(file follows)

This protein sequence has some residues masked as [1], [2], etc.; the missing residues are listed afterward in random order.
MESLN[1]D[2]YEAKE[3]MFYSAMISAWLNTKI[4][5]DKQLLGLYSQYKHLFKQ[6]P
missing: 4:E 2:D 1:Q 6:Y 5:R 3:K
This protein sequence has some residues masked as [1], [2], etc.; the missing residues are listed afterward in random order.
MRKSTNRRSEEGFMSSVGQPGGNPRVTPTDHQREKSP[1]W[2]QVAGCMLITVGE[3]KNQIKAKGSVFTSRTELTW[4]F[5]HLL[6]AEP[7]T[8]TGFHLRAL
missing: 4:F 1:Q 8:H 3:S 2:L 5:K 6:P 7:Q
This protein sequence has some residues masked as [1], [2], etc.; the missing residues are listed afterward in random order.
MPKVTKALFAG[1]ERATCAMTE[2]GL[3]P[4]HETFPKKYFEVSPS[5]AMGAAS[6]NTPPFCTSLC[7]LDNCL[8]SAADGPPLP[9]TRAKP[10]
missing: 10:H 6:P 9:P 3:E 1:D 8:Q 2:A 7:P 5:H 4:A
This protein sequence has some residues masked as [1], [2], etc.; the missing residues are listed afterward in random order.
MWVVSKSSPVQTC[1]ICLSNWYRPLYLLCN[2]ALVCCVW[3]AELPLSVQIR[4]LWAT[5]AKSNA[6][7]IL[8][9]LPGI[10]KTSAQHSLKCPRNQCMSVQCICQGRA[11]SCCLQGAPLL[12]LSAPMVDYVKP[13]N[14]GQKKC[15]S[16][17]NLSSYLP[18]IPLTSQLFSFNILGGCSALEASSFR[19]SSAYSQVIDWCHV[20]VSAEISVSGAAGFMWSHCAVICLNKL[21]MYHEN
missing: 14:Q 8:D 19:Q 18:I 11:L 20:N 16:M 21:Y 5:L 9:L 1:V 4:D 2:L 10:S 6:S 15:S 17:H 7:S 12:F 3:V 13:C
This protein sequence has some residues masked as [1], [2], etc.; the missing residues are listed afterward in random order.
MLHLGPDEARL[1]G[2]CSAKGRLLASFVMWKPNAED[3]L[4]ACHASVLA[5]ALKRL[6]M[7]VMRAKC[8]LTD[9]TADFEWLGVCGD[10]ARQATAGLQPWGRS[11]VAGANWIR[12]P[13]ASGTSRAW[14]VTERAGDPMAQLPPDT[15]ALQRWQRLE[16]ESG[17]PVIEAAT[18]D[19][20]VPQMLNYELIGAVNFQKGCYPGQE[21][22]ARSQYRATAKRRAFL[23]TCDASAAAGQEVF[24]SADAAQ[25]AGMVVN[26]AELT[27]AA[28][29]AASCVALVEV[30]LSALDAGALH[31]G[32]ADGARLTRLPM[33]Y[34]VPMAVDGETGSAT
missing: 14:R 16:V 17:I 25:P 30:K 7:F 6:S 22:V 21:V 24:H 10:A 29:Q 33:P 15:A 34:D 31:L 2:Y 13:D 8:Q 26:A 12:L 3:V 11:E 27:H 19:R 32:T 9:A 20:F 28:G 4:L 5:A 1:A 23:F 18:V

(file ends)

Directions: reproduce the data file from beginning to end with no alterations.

This protein sequence has some residues masked as [1], [2], etc.; the missing residues are listed afterward in random order.
MESLN[1]D[2]YEAKE[3]MFYSAMISAWLNTKI[4][5]DKQLLGLYSQYKHLFKQ[6]P
missing: 4:E 2:D 1:Q 6:Y 5:R 3:K
This protein sequence has some residues masked as [1], [2], etc.; the missing residues are listed afterward in random order.
MRKSTNRRSEEGFMSSVGQPGGNPRVTPTDHQREKSP[1]W[2]QVAGCMLITVGE[3]KNQIKAKGSVFTSRTELTW[4]F[5]HLL[6]AEP[7]T[8]TGFHLRAL
missing: 4:F 1:Q 8:H 3:S 2:L 5:K 6:P 7:Q
This protein sequence has some residues masked as [1], [2], etc.; the missing residues are listed afterward in random order.
MPKVTKALFAG[1]ERATCAMTE[2]GL[3]P[4]HETFPKKYFEVSPS[5]AMGAAS[6]NTPPFCTSLC[7]LDNCL[8]SAADGPPLP[9]TRAKP[10]
missing: 10:H 6:P 9:P 3:E 1:D 8:Q 2:A 7:P 5:H 4:A
This protein sequence has some residues masked as [1], [2], etc.; the missing residues are listed afterward in random order.
MWVVSKSSPVQTC[1]ICLSNWYRPLYLLCN[2]ALVCCVW[3]AELPLSVQIR[4]LWAT[5]AKSNA[6][7]IL[8][9]LPGI[10]KTSAQHSLKCPRNQCMSVQCICQGRA[11]SCCLQGAPLL[12]LSAPMVDYVKP[13]N[14]GQKKC[15]S[16][17]NLSSYLP[18]IPLTSQLFSFNILGGCSALEASSFR[19]SSAYSQVIDWCHV[20]VSAEISVSGAAGFMWSHCAVICLNKL[21]MYHEN
missing: 14:Q 8:D 19:Q 18:I 11:L 20:N 16:M 21:Y 5:L 9:L 1:V 4:D 2:L 10:S 6:S 15:S 17:H 7:S 12:F 3:V 13:C
This protein sequence has some residues masked as [1], [2], etc.; the missing residues are listed afterward in random order.
MLHLGPDEARL[1]G[2]CSAKGRLLASFVMWKPNAED[3]L[4]ACHASVLA[5]ALKRL[6]M[7]VMRAKC[8]LTD[9]TADFEWLGVCGD[10]ARQATAGLQPWGRS[11]VAGANWIR[12]P[13]ASGTSRAW[14]VTERAGDPMAQLPPDT[15]ALQRWQRLE[16]ESG[17]PVIEAAT[18]D[19][20]VPQMLNYELIGAVNFQKGCYPGQE[21][22]ARSQYRATAKRRAFL[23]TCDASAAAGQEVF[24]SADAAQ[25]AGMVVN[26]AELT[27]AA[28][29]AASCVALVEV[30]LSALDAGALH[31]G[32]ADGARLTRLPM[33]Y[34]VPMAVDGETGSAT
missing: 14:R 16:V 17:I 25:P 30:K 7:F 6:S 22:V 21:V 24:H 10:A 29:Q 33:P 15:A 34:D 31:L 2:Y 13:D 8:Q 26:A 12:L 3:V 11:E 27:H 19:R 32:T 9:A 20:F 28:G 4:L 5:A 1:A 23:F 18:V